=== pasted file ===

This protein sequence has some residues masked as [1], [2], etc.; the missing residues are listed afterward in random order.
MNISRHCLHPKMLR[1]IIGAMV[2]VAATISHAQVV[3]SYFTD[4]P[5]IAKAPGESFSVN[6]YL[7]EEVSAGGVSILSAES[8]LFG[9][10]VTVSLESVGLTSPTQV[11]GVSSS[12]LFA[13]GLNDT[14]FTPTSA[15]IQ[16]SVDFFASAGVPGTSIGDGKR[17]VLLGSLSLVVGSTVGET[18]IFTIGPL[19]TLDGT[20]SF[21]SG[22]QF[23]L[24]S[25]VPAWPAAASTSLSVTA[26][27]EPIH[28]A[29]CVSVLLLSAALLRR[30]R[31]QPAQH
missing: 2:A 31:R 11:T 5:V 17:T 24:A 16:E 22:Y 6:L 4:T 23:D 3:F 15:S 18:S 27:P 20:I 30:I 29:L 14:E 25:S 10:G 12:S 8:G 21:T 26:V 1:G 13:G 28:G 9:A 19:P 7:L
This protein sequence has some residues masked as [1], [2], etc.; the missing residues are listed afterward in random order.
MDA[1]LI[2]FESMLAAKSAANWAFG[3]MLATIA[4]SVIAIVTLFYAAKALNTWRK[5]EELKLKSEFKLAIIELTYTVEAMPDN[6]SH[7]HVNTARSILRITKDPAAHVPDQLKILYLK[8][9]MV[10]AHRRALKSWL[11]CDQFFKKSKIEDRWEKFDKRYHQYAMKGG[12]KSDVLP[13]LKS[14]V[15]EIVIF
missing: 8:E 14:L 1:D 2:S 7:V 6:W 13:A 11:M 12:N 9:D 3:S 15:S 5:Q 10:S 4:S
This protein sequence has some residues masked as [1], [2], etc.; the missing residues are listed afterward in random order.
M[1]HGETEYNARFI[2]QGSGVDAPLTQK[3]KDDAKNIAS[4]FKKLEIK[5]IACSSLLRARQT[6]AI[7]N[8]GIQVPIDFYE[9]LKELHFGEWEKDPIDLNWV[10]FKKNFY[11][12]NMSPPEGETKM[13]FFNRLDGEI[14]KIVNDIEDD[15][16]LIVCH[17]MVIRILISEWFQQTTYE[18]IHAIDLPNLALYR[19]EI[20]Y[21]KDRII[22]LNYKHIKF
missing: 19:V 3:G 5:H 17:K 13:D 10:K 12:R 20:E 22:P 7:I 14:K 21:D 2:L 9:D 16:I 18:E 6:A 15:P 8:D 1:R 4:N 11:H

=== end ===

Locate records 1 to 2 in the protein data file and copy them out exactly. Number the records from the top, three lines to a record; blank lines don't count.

This protein sequence has some residues masked as [1], [2], etc.; the missing residues are listed afterward in random order.
MNISRHCLHPKMLR[1]IIGAMV[2]VAATISHAQVV[3]SYFTD[4]P[5]IAKAPGESFSVN[6]YL[7]EEVSAGGVSILSAES[8]LFG[9][10]VTVSLESVGLTSPTQV[11]GVSSS[12]LFA[13]GLNDT[14]FTPTSA[15]IQ[16]SVDFFASAGVPGTSIGDGKR[17]VLLGSLSLVVGSTVGET[18]IFTIGPL[19]TLDGT[20]SF[21]SG[22]QF[23]L[24]S[25]VPAWPAAASTSLSVTA[26][27]EPIH[28]A[29]CVSVLLLSAALLRR[30]R[31]QPAQH
missing: 2:A 31:R 11:T 5:V 17:T 24:A 16:E 22:Y 6:L 4:T 23:D 3:F 15:S 18:S 27:P 20:I 30:I 29:L 14:E 25:S 10:G 12:S 8:G 21:T 26:V 1:G 13:G 28:G 9:A 19:P 7:L
This protein sequence has some residues masked as [1], [2], etc.; the missing residues are listed afterward in random order.
MDA[1]LI[2]FESMLAAKSAANWAFG[3]MLATIA[4]SVIAIVTLFYAAKALNTWRK[5]EELKLKSEFKLAIIELTYTVEAMPDN[6]SH[7]HVNTARSILRITKDPAAHVPDQLKILYLK[8][9]MV[10]AHRRALKSWL[11]CDQFFKKSKIEDRWEKFDKRYHQYAMKGG[12]KSDVLP[13]LKS[14]V[15]EIVIF
missing: 8:E 14:L 1:D 2:S 7:V 6:W 13:A 11:M 12:N 9:D 3:S 15:S 5:Q 10:S 4:S